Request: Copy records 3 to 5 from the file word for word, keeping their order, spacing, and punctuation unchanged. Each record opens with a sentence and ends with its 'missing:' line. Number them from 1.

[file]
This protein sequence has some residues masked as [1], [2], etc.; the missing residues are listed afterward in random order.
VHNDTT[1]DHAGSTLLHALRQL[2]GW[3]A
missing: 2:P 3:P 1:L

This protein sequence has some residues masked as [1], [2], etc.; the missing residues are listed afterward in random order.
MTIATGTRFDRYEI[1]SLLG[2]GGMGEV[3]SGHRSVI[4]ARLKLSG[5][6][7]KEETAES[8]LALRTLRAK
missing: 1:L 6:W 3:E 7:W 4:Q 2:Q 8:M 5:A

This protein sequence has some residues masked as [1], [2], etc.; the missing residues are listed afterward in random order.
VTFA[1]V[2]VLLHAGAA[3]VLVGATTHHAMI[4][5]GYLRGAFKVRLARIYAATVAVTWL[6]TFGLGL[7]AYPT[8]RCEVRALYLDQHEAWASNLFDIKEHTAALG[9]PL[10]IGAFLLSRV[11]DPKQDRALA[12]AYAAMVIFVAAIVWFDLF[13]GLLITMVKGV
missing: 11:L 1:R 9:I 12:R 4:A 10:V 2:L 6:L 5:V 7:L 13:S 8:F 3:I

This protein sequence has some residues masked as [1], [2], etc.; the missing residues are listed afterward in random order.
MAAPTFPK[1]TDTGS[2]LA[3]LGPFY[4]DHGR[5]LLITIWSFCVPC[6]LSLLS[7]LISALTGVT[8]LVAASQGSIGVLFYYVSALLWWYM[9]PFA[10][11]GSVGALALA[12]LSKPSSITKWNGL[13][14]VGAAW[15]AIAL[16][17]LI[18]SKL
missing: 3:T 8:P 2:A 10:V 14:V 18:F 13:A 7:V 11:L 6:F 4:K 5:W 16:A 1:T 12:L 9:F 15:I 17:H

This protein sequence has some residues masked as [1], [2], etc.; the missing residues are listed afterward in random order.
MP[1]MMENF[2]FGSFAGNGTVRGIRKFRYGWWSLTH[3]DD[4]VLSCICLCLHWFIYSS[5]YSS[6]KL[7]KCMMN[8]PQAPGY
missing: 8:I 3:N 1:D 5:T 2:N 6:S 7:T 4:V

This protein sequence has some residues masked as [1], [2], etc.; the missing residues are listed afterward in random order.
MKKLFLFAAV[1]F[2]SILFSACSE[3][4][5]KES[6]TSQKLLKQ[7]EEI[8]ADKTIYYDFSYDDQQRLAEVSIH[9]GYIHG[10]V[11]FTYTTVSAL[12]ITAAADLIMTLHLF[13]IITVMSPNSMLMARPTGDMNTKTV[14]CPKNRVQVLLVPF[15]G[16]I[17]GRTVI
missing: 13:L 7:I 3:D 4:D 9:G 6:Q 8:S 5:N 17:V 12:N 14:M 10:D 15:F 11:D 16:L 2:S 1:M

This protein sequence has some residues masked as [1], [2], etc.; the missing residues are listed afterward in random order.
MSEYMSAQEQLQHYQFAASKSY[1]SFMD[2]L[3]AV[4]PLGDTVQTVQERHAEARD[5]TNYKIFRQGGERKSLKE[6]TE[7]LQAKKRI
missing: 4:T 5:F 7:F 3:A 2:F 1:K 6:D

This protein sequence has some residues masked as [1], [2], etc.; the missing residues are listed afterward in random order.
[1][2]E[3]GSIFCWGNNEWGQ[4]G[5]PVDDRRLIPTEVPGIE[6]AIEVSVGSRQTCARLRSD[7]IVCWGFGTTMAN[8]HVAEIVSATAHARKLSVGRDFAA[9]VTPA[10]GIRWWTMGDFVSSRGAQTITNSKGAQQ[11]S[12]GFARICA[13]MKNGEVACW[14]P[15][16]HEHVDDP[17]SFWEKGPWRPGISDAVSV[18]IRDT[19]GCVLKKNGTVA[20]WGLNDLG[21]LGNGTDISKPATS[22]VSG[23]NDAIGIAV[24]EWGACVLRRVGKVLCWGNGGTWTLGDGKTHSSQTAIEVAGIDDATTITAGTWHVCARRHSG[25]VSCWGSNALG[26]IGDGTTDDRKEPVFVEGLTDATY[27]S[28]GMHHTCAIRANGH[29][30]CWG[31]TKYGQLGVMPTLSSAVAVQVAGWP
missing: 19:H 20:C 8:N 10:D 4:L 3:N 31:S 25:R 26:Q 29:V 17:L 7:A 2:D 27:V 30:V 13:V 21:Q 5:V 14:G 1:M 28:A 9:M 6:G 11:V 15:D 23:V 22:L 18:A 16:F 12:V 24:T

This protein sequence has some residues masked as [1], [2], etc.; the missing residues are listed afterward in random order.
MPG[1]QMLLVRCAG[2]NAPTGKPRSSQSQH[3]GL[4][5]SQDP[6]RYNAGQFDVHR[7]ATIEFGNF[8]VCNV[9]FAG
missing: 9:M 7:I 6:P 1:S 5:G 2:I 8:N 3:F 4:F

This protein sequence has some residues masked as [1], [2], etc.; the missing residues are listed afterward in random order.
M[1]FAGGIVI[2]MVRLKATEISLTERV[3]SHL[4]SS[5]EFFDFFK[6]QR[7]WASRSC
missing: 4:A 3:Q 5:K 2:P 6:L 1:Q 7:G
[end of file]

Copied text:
This protein sequence has some residues masked as [1], [2], etc.; the missing residues are listed afterward in random order.
VTFA[1]V[2]VLLHAGAA[3]VLVGATTHHAMI[4][5]GYLRGAFKVRLARIYAATVAVTWL[6]TFGLGL[7]AYPT[8]RCEVRALYLDQHEAWASNLFDIKEHTAALG[9]PL[10]IGAFLLSRV[11]DPKQDRALA[12]AYAAMVIFVAAIVWFDLF[13]GLLITMVKGV
missing: 11:L 1:R 9:I 12:R 4:A 10:V 2:L 6:L 5:V 7:L 13:S 8:F 3:I

This protein sequence has some residues masked as [1], [2], etc.; the missing residues are listed afterward in random order.
MAAPTFPK[1]TDTGS[2]LA[3]LGPFY[4]DHGR[5]LLITIWSFCVPC[6]LSLLS[7]LISALTGVT[8]LVAASQGSIGVLFYYVSALLWWYM[9]PFA[10][11]GSVGALALA[12]LSKPSSITKWNGL[13][14]VGAAW[15]AIAL[16][17]LI[18]SKL
missing: 3:T 8:P 2:A 10:V 14:V 18:F 13:A 7:V 11:L 6:F 4:K 5:W 16:A 1:T 12:L 9:F 15:I 17:H

This protein sequence has some residues masked as [1], [2], etc.; the missing residues are listed afterward in random order.
MP[1]MMENF[2]FGSFAGNGTVRGIRKFRYGWWSLTH[3]DD[4]VLSCICLCLHWFIYSS[5]YSS[6]KL[7]KCMMN[8]PQAPGY
missing: 8:I 3:N 1:D 5:T 2:N 6:S 7:T 4:V